Content Marketing? Your PR Team is the Right Team to Help


Many marketers have carved a niche for themselves under this approach, but PR plays a crucial role in achieving these results, going hand-in-hand with content.

Last Updated

08/22/19

With a mission to tell a good story, many roles are involved in what has been dubbed “content marketing.” This catch-all term encompasses many strategies for getting your company’s stories out to the world and driving ROI to impact the bottom line. Many marketers have carved a niche for themselves under this approach, but PR plays a crucial role in achieving these results, going hand-in-hand with content.

If you’re a marketer looking to  level up your content marketing, or heck, even just get one off the ground, engaging a PR partner might just be the support you need. For many reasons we won’t get into today, PR can’t operate siloed from marketing. And for your content marketing strategy to really flourish, it can’t be siloed from PR. 

PR is already telling great stories. Storycrafting, then storytelling, is our game. All. Day. Long. We’re already known for making a concept viable for press, resulting in coverage that gives you extended audience reach while validating you from a third-party. 

We know:

  • How to identify unique angles of your story that make you stand out

  • What is most interesting to your audience 

  • How to take an idea that triggers, “heard that before,” and give it a new twist

We don’t live in the internal messaging bubble, either. In working with the press, we are challenged each and every time on what is claimed and how to back it up. This gives us incredible insight into how to differentiate an idea based on a deep understanding on the level of education already present in the market. Believe us, no one is harder to wow than a journalist. This sets a new bar for the content you deliver.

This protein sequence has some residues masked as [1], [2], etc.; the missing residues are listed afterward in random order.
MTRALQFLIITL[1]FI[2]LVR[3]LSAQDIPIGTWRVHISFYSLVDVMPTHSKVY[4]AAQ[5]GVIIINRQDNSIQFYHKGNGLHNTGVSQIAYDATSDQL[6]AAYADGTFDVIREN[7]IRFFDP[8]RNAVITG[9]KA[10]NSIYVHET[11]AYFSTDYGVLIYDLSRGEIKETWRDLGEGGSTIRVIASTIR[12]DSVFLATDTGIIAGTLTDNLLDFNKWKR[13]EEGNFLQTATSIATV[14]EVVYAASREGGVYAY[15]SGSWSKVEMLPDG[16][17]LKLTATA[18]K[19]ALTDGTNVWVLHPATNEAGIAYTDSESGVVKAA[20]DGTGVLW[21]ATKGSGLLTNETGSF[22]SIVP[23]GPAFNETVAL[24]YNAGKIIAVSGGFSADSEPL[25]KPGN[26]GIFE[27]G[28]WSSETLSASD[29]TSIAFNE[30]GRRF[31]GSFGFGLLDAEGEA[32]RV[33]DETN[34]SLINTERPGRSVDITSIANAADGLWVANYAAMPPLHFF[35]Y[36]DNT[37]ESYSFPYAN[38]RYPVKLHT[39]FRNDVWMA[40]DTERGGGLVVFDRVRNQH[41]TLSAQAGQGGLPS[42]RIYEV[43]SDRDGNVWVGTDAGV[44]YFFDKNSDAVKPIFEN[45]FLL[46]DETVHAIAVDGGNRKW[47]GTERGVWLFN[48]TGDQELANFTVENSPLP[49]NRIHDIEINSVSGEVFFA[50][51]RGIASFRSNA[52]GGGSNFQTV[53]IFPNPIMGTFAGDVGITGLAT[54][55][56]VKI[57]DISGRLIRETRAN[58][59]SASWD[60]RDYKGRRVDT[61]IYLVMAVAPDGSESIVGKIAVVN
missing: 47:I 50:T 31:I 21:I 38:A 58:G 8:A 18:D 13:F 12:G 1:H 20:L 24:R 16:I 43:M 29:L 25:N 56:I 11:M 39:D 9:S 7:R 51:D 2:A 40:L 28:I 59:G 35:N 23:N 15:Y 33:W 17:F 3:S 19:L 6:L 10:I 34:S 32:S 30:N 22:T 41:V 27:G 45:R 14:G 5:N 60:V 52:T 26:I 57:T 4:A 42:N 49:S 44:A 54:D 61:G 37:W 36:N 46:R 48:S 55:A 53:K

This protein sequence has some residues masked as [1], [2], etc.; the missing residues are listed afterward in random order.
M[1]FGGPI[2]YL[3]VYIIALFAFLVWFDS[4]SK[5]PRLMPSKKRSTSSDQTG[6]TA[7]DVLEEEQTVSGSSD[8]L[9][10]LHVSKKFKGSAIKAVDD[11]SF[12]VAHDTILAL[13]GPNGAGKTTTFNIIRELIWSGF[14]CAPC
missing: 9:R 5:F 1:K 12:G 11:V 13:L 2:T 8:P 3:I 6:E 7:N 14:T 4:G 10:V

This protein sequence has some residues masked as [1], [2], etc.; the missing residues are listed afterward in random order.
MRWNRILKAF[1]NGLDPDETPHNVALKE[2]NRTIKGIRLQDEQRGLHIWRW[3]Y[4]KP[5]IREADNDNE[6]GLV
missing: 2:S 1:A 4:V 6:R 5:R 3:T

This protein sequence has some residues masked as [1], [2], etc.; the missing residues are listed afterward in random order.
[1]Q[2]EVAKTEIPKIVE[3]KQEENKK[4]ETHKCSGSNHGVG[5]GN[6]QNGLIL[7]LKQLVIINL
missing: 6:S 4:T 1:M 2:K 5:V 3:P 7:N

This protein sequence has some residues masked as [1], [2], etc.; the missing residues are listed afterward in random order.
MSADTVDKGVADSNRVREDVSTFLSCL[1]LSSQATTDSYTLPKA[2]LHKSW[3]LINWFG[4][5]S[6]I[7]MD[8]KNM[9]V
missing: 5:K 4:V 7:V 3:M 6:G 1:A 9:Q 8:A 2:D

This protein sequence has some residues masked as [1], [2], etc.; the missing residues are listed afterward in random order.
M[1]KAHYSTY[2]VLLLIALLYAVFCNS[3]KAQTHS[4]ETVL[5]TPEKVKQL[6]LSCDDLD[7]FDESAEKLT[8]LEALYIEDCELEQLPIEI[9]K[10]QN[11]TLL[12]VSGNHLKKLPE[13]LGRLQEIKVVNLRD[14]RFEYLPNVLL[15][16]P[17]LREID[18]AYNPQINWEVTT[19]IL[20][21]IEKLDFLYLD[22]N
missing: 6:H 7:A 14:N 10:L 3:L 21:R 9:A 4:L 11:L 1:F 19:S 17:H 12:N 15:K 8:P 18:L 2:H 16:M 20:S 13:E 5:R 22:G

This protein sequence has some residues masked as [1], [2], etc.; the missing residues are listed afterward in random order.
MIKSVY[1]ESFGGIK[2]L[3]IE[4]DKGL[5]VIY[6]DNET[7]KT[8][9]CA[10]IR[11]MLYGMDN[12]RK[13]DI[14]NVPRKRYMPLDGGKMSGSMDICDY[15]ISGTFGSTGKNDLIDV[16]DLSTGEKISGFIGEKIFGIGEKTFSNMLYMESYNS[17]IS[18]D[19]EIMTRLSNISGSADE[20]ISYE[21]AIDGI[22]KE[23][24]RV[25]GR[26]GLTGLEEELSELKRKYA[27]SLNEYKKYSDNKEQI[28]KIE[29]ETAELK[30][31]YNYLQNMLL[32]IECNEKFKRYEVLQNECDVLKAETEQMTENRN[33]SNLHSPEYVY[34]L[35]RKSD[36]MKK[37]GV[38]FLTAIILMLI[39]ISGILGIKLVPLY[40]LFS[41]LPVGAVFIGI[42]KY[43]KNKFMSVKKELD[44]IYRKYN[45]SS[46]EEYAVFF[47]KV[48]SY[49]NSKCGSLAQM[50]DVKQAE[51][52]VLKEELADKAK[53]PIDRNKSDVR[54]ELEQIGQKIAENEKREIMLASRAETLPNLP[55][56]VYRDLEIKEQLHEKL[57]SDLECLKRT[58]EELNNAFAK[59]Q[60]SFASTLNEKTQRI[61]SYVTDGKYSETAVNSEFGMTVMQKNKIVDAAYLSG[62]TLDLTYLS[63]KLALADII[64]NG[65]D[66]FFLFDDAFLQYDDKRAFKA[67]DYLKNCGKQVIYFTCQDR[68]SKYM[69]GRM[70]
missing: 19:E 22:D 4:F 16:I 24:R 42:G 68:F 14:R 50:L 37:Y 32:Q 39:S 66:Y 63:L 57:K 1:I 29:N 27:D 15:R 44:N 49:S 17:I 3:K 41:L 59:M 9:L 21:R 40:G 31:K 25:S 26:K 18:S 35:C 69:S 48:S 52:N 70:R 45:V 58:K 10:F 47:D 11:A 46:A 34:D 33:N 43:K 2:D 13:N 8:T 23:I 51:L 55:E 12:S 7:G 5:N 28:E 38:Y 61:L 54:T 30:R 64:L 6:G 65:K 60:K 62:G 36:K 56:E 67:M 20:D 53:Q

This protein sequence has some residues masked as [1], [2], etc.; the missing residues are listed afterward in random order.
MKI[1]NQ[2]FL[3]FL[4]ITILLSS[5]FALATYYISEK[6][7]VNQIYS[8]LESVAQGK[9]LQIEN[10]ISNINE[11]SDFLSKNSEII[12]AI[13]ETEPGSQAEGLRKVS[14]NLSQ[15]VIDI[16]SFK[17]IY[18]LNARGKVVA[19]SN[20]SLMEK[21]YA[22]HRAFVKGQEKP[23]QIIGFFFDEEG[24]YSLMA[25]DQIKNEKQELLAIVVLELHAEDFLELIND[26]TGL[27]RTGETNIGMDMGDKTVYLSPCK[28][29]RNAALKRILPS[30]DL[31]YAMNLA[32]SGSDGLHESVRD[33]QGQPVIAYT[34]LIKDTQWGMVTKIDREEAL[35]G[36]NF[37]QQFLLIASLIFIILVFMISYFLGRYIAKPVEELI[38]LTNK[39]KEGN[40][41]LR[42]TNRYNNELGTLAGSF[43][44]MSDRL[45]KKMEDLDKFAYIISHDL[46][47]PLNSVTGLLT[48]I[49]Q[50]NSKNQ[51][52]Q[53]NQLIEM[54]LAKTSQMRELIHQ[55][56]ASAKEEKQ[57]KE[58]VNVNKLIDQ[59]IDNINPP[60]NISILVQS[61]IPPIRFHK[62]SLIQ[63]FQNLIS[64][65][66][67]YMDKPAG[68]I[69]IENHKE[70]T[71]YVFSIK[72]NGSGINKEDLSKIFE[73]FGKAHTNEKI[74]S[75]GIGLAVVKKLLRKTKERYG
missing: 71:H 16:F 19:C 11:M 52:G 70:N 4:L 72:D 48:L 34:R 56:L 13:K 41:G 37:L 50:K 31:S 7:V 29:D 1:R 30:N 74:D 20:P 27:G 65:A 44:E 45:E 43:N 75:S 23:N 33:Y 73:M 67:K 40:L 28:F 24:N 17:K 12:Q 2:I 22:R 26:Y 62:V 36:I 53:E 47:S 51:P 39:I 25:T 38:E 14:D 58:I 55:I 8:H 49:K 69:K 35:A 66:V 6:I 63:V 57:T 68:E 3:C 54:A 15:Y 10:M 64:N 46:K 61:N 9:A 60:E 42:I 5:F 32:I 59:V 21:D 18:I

A strong content marketing plan leverages many types of internal and external influencers on the company’s behalf. For case study development, media interviews, panel proposals and more, the PR team is already accessing and telling the stories from both the executive/spokesperson perspective, as well as customers, clients, partners and more.

PR needs content marketing, too. The expectation that the surge of visibility from a press hit will last long-term is not realistic. How you promote that press mention and repurpose its content to maximize its value is how you make that story live on past its post date.

All of the above is what led us to develop a content-based PR campaign approach, whether a client utilizes us for both services or takes them a la carte. Aligning with a long-term content strategy built around a handful of target audiences and key concepts keeps everything working in harmony. It keeps media relations’ efforts from being a flash in the pan, allowing for “newsjacking” and strategic storytelling to create one solid campaign approach.